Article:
Wednesday July 17, 2019

Alzheimer’s Linked To Improper Sleep In Elderly: Study

Staying awake for prolonged periods causes tau levels to rise.

0
//
alzheimer's, cholesterol
One hemisphere of a healthy brain (L) is pictured next to one hemisphere of a brain of a person suffering from Alzheimer disease. VOA

Poor sleep among older adults has been associated with Alzheimer’s, suggesting that good sleep habits may help preserve brain health, finds a new study.

Studying mice and people, researchers at the Washington University School of Medicine in St. Louis, found that sleep deprivation increases levels of the key Alzheimer’s protein, tau.

And, in follow-up studies on mice, the team has shown that sleeplessness accelerates the spread of toxic clumps of tau, a harbinger of brain damage and decisive step along the path to dementia through the brain.

These study indicated that lack of sleep alone helps drive the disease.

alzheimer's, cholesterol
Poor sleep can predict Alzheimer’s Risk in elderly. Pixabay

Tau is normally found in the brain — even in healthy people — but under certain conditions it can clump together into tangles that injure nearby tissue and presage cognitive decline.

“The interesting thing about this study is that it suggests that real-life factors such as sleep might affect how fast the disease spreads through the brain,” said the researchers, including David Holtzman, MD from the varsity.

This study shows that sleep disruption causes the damaging protein tau to increase rapidly and to spread over time, Holtzman added.

To find out whether lack of sleep was directly forcing tau levels upward, the team measured tau levels in mice and people with normal and disrupted sleep.

Cognitive Impairment
Alzheimer’s disease patient Isidora Tomaz, 82, sits in an armchair in her house in Lisbon, Portugal. It’s predicted that by 2050, 135 million Americans are going to suffer from mild cognitive impairment, a precursor of Alzheimer’s. VOA

Findings, published in the journal Science, showed that tau levels in the fluid surrounding brain cells were about twice as high at night, when the animals were more awake and active, than during the day, when the mice dozed more frequently.

Similarly, disturbing the mice’s rest during the day caused daytime tau levels to double.

Much the same effect was seen in people indicating that a sleepless night caused tau levels to rise by about 50 per cent, the researchers discovered.

Furthermore, staying up all night enables people sleep more the next chance they get in addition to being stressed and cranky.

Also Read: Professor Offers Students Higher Grade For More Sleep

The mice too, rebounded from a sleepless day by sleeping more later.

Hence, staying awake for prolonged periods causes tau levels to rise. Altogether, tau is routinely released during waking hours by the normal business of thinking and doing, and then this release is decreased during sleep allowing tau to be cleared away, the findings suggested.  (IANS)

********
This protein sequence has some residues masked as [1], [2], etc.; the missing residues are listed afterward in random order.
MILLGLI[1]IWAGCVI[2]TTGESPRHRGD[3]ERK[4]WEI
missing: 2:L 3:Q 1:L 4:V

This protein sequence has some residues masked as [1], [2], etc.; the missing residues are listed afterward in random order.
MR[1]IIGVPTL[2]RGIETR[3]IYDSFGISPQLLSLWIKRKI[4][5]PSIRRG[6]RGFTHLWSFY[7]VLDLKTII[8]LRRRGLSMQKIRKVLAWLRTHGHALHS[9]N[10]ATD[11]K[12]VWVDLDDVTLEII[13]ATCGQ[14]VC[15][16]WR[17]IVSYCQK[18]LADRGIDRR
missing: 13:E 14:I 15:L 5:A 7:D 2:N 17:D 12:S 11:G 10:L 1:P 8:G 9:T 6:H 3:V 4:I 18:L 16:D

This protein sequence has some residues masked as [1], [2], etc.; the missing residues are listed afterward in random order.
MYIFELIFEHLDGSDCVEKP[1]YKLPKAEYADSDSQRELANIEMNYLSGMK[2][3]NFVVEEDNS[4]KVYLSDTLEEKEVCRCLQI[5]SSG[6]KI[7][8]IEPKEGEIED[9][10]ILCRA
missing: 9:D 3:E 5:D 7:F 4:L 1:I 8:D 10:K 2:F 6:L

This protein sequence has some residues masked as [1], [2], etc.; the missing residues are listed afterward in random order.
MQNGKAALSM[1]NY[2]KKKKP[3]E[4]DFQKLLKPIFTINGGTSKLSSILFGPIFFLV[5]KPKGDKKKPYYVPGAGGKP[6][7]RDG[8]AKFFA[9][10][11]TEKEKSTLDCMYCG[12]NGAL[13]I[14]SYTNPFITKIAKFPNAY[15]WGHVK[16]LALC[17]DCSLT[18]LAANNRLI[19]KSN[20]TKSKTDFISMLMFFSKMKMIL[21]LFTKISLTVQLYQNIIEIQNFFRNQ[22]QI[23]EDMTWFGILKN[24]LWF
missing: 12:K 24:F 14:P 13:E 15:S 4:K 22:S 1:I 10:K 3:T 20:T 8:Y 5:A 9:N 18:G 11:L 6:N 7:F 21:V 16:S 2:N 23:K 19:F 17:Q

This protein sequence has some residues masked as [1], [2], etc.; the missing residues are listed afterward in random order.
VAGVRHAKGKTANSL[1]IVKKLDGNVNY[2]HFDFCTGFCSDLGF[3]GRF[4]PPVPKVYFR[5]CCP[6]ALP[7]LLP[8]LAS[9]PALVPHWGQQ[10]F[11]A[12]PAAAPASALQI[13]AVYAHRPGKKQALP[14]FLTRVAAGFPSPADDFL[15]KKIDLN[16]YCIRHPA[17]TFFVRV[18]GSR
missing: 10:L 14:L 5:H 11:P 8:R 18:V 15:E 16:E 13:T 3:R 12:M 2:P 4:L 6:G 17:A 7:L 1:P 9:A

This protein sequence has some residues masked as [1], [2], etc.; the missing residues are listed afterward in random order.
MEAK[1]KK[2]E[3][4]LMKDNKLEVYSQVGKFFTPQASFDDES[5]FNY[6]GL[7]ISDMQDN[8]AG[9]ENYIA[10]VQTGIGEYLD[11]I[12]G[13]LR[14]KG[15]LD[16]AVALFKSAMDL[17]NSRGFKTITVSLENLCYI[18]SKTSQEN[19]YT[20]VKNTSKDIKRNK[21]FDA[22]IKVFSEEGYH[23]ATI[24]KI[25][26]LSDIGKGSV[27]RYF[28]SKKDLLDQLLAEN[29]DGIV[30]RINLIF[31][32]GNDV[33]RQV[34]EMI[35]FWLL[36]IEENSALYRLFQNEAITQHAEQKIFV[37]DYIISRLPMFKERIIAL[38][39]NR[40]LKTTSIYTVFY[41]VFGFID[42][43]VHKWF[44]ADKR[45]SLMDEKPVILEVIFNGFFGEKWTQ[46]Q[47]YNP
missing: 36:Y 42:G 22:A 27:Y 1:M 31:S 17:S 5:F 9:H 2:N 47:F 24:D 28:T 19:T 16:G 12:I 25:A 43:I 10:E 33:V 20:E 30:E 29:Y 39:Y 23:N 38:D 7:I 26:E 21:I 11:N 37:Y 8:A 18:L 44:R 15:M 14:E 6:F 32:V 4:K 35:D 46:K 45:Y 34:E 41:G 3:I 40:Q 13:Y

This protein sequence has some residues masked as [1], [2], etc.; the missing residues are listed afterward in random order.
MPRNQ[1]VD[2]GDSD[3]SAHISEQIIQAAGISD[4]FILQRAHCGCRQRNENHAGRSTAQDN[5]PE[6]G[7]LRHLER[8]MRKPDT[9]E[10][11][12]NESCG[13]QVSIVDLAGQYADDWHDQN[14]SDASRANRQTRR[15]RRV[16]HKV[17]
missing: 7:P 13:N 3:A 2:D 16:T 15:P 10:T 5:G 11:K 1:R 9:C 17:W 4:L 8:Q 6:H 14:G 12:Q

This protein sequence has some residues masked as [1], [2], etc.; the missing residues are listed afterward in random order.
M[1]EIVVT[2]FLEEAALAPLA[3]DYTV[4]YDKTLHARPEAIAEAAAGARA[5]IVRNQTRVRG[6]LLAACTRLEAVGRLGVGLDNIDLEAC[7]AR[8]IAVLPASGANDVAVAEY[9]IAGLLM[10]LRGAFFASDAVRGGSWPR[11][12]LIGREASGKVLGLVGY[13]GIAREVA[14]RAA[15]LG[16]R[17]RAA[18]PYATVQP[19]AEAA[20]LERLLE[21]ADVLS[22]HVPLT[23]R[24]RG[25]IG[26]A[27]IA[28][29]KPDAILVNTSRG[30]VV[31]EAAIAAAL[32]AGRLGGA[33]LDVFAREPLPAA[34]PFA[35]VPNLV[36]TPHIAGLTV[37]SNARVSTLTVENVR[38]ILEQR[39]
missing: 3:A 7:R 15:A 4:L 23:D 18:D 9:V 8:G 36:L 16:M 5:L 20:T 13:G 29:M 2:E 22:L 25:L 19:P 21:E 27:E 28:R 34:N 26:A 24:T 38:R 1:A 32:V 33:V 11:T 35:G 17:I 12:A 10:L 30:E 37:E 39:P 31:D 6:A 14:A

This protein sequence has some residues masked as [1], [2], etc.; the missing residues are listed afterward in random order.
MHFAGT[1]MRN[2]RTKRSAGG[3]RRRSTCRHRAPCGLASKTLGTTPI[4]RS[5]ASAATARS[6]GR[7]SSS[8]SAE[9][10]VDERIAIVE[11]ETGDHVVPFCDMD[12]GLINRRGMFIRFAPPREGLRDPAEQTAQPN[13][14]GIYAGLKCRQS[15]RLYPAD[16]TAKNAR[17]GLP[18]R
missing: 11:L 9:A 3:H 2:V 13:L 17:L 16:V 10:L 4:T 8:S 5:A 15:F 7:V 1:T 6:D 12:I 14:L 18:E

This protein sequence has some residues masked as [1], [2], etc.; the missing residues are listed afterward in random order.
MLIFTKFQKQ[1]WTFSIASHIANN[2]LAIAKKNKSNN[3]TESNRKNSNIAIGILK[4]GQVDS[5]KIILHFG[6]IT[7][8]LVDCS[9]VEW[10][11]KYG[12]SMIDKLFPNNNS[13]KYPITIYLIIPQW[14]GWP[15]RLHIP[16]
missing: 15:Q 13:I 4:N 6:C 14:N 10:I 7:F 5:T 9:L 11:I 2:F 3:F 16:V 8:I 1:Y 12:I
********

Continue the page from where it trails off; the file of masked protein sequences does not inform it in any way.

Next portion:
Next Story

Massive Displacement in DR Congo’s Ebola-Affected Ituri Province Poses Serious Health Hazard

At least 160 people were killed during renewed clashes early last month between Lendu farmers and Hema herders

0
FILE - A woman and her children wait to receive Ebola vaccinations, in the village of Mabalako, in eastern Congo Monday, June 17, 2019. VOA

The International Organization for Migration warns massive displacement from renewed inter-ethnic fighting in DR Congo’s Ebola-affected Ituri province poses a serious health hazard.

At least 160 people were killed during renewed clashes early last month between Lendu farmers and Hema herders in Ituri province.  U.N. agencies report the violence has displaced hundreds of thousands of people and sent more than 7,500 refugees fleeing for their lives into neighboring Uganda.

The International Organization for Migration reports people who have fled the frontline of the conflict are living in abysmal conditions that create a fertile ground for the spread of disease, most worryingly Ebola.

The latest World Health Organization figures put the number of Ebola cases at 2,382, including 1,606 deaths.  The bulk of these cases and deaths are in conflict-ridden North Kivu province   About 10 percent are in Ituri.

DR Congo, Ebola, Health
The International Organization for Migration warns massive displacement from renewed inter-ethnic fighting. Pixabay

The inter-communal fighting has displaced an estimated 400,000 people.  IOM spokesman, Joel Millman, says his agency manages 12 displacement sites in Ituri’s Djugu Territory.  Thousands of people unable to cram into these overcrowded camps, he says, are sheltering in spontaneous sites.

“Poor hygiene conditions in displacement sites severely increase the risk that Ebola, as well as cholera, measles and acute respiratory diseases, will spread,” Millman said. “Many of these people are seeking assistance in Ebola-affected Bunia, where the displacement site officially called “General Hospital Site” has received more than 5,000 new Internally Displaced Persons, increasing the site’s population to 10,000 or twice its capacity.”

Millman says plans are underway to relocate many of the IDPs to a new improved settlement on land owned by Bunia’s Catholic Diocese.

He says IOM also is reinforcing its Ebola surveillance and disease prevention activities at Ituri’s Points of Entry at International borders.  Measures include hand washing, hygiene promotion, and screening travelers for possible Ebola infections.

Also Read- Budget 2019: Focus on Electric Mobility, Vehicles

On June 11, the first case of Ebola spread across the border from DRC to Uganda.  A five-year old boy and his grandmother subsequently died from the deadly virus.

Millman says IOM is working to reduce disease transmission to new areas and across borders by expanding its preparedness measures to include Uganda, South Sudan and Burundi. (VOA)